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Aberdeenshire Council's avian influenza response continues


By Kyle Ritchie

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Following Aberdeenshire Council's continuing efforts to remove dead seabirds from the coastline it is now seeing a significant reduction in the numbers being reported.

Since the start of July, teams led by Aberdeenshire Council’s landscape services section – supported by colleagues volunteering from Live Life Aberdeenshire, building maintenance and other services – have been removing carcasses suspected of having Avian Influenza from coastal locations around Aberdeenshire.

From St Cyrus in the south northwards through the likes of Stonehaven, Balmedie, Newburgh, Cruden Bay, Peterhead Fraserburgh, Crovie and Macduff, this has been a major coordinated approach by our frontline teams and we again thank them for their efforts during what has been an unpleasant yet critical task.

More than 1000 birds have now been collected and safely disposed of, with Cruden Bay and Crovie alone seeing around 500 carcasses uplifted in recent weeks.

More than 1000 birds have now been collected and safely disposed of.
More than 1000 birds have now been collected and safely disposed of.

Communities have played a pivotal role in calling to report significant numbers along beaches which has aided the response tremendously.

While the council has not been able to guarantee a time for removing these birds, it has been responding to reports as soon as possible, though tidal flow can result in additional carcasses being washed up quite quickly at the same location.

Now, as the warmer summer weather finally reaches the north-east, the council again reminds people that beaches remain safe to enjoy and the threat of transmission to humans is still very low.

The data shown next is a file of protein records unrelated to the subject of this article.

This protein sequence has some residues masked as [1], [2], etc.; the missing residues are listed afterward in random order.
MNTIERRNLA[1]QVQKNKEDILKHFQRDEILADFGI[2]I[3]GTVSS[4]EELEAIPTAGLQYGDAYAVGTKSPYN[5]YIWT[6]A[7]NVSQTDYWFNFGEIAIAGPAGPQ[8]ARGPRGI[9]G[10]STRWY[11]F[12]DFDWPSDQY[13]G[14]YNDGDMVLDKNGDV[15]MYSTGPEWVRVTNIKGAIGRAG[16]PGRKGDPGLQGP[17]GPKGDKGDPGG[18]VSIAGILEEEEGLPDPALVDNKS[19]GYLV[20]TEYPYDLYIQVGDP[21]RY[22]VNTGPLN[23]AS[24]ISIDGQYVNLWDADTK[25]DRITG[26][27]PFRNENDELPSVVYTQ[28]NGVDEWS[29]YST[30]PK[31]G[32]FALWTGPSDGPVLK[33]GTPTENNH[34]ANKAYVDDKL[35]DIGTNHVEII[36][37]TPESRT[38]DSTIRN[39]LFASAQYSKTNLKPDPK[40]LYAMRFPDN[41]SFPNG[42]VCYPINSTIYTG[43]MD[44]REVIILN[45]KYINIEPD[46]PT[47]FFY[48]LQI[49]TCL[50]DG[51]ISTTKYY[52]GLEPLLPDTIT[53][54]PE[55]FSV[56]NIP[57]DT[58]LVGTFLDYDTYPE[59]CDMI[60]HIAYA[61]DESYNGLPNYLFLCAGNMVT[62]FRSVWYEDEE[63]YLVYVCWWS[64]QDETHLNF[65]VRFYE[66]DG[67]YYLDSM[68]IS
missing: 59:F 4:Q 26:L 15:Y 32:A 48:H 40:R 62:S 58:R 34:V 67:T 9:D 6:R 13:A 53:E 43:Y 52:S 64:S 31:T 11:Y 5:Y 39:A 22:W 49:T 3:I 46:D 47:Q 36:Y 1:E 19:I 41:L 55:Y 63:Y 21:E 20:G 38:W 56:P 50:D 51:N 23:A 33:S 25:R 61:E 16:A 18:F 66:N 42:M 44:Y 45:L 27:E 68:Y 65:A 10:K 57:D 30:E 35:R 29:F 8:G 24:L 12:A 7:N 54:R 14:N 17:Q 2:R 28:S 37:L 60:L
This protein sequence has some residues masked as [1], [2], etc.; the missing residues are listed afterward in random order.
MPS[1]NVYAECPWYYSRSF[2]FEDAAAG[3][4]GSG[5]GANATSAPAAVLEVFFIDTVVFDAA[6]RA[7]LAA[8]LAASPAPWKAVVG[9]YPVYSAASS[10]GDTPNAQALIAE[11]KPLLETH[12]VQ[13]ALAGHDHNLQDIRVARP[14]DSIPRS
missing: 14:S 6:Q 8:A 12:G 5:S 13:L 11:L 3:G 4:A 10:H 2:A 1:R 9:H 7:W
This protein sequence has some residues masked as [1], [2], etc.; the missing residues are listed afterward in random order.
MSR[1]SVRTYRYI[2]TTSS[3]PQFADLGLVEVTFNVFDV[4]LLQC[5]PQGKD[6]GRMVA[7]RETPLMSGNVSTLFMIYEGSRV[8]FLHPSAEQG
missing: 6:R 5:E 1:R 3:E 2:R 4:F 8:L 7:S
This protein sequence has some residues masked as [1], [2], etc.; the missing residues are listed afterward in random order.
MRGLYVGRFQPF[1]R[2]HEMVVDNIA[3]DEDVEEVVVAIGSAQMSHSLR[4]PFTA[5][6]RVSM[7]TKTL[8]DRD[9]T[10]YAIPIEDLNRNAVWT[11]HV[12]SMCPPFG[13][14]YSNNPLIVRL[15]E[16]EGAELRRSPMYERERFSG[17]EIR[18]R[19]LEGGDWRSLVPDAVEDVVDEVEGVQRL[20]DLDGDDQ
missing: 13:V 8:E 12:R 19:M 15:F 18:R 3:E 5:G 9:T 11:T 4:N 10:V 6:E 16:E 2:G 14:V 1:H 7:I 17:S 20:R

Gordon Buchanan, protective services manager, said: “On behalf of Aberdeenshire Council, I would like to thank all our teams for their rapid and efficient response, and particularly to all those frontline personnel who have done a tremendous job under very challenging circumstances clearing our beaches of these dead seabirds.

“Although we are now seeing a distinct reduction in the number of reported sightings, there are still some birds being washed up along our coastline.

"We will remain vigilant over the weeks and months to come and will respond to further sightings, but for now we have ensured that our beaches remain relatively clear and safe for everyone to enjoy this summer.”

Meanwhile, to ensure people can give seabird colonies the best possible chance of survival and recovery, NatureScot is asking the public to behave responsibly during this unprecedented outbreak and not to take access through seabird colonies for the rest of the breeding season.

This approach gives the best chance to limit the spread of the virus by human activities and give colonies the best possible opportunity of survival and recovery by reducing any additional stress.

People should also remember to follow this safety advice at all times:

  • Do not pick up or touch dead or sick wild birds
  • Keep pets/dogs away from any dead or sick birds
  • Do not feed wild waterfowl
  • Do not touch wild bird feathers or surfaces contaminated with droppings

The council would still encourage people to continue reporting groupings of 10 or more dead birds via the dedicated phoneline on 01467 537444.

Those who keep poultry or other birds, it is vital that they wash their hands and clean and disinfect their footwear before tending to their birds.

For more details on avian influenza, visit the www.gov.scot/publications/avian-influenza-bird-flu website.


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